updated 10/30/2007 3:13:45 PM ET 2007-10-30T19:13:45

The federal consumer product watchdog agency said Tuesday that a unilateral recall of lead-tainted toy animals by Wal-Mart Stores Inc. lacked some information that consumers need, including how many toys were sold, when they were sold and at what other retailers.

U.S. Consumer Product Safety Commission spokeswoman Julie Vallese said the agency prefers that companies work with it to produce comprehensive recall announcements that give consumers all the information they need to react.

The nation's largest toy seller announced Oct. 19 that it was pulling sets of plastic toy animals made in China and offering a refund to shoppers. It said its own safety testing, stepped up after this year's string of toy recalls, found excessive lead levels in the material the toys are made of.

Wal-Mart said Tuesday it always works with the CPSC and did so in this case by notifying the agency of the test results and decision to pull the product.

"Our testing revealed excessive levels of lead in these toy sets. We informed the supplier and the CPSC and we felt we had to let our customers know what we'd found," company spokeswoman Linda Blakely said.

Wal-Mart's Oct. 19 recall announcement did not say how many of the sets were sold, when they had been stocked in Wal-Mart stores or name the manufacturer.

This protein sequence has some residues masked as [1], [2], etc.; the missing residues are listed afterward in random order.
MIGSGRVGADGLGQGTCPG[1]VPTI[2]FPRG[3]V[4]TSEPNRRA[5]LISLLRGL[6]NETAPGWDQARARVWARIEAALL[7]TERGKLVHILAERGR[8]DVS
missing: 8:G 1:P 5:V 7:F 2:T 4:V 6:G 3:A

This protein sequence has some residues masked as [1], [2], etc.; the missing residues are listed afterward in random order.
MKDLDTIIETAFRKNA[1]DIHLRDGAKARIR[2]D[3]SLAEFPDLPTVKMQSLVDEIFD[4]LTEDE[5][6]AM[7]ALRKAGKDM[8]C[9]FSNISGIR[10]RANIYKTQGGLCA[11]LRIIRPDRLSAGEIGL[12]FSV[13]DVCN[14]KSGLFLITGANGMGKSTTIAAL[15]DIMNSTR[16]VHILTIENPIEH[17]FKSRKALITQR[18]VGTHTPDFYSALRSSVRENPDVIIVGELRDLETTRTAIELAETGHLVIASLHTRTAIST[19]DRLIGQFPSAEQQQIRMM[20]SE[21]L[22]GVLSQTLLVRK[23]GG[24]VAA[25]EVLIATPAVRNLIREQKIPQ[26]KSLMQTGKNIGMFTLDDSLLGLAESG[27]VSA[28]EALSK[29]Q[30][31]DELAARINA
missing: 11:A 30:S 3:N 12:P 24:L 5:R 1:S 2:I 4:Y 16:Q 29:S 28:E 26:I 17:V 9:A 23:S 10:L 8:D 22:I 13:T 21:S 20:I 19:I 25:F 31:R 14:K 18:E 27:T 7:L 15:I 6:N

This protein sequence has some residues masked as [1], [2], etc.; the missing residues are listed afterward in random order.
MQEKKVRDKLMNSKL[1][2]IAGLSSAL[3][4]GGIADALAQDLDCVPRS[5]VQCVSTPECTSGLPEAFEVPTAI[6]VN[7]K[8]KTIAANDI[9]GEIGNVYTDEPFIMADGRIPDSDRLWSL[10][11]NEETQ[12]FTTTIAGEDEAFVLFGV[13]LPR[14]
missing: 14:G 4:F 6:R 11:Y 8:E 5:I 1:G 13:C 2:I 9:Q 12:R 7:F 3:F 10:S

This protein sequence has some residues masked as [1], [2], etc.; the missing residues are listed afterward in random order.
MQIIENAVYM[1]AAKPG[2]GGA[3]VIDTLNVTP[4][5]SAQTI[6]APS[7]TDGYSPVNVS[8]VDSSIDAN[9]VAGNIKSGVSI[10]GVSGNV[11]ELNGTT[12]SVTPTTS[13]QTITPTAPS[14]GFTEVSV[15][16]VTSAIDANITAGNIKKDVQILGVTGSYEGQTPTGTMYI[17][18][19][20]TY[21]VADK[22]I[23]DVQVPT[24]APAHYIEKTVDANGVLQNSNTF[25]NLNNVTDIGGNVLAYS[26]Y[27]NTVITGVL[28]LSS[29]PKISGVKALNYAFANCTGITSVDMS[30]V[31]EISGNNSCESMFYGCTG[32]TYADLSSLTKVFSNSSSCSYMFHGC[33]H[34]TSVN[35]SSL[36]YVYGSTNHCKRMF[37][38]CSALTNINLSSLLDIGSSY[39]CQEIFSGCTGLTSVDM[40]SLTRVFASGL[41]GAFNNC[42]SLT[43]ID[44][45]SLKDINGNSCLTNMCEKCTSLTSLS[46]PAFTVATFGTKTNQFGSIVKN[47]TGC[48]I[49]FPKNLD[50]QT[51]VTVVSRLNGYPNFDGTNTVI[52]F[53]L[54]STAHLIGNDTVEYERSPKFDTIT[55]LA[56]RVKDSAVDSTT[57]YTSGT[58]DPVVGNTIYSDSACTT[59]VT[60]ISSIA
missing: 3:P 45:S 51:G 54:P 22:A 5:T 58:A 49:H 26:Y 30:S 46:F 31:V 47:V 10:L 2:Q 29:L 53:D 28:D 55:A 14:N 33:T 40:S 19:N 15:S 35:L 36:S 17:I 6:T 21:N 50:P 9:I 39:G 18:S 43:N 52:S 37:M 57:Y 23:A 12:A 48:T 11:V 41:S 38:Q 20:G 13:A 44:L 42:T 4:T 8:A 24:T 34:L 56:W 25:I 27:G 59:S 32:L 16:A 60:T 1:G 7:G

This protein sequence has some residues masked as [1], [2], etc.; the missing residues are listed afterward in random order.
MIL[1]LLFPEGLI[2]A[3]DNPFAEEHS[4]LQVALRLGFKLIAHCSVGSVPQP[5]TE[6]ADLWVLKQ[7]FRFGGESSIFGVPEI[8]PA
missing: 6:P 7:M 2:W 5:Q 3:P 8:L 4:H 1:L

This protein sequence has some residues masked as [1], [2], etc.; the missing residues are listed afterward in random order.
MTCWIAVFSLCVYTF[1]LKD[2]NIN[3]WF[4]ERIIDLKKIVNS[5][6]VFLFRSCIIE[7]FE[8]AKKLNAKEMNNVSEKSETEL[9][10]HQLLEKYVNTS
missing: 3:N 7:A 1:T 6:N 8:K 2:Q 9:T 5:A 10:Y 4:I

The retailer has declined to provide those details when asked by The Associated Press. A spokeswoman said she believed the toys were sold by other retailers but declined to provide their names.

The CPSC's Vallese said she was not criticizing Wal-Mart and said the agency has a good working relationship with the retailer.

But the agency wants recall announcement to contain all the information consumers need to respond, including how many of a product were sold, when and where.

"All of this information is necessary for consumers to respond to announced recalls," Vallese said.

"We are not big fans of when companies handle recall announcements independently of the agency. It can cause confusion and doesn't always provide consumers with the information they need," Vallese said.

The CPSC's recall notices also specify whether a product poses an imminent health hazard, like choking, or because it violates a law, such as those against excessive lead levels.

"Wal-Mart took an action independent of the agency, knowing that we prefer when the announcement (of a recall) includes all the information that makes it more comprehensive and less confusing," Vallese said.

She said Wal-Mart's information prompted the agency to open an investigation of the toys, which were sold in bagged sets of farm animals, jungle animals and dinosaurs without a brand name.

The investigation includes testing by the agency's own labs. Vallese could not say when those results would be done but added that "to say a matter of months would be too long".

While the investigation is active, Vallese said the agency is barred by law from disclosing details including the number of toys sold or at which retailers.

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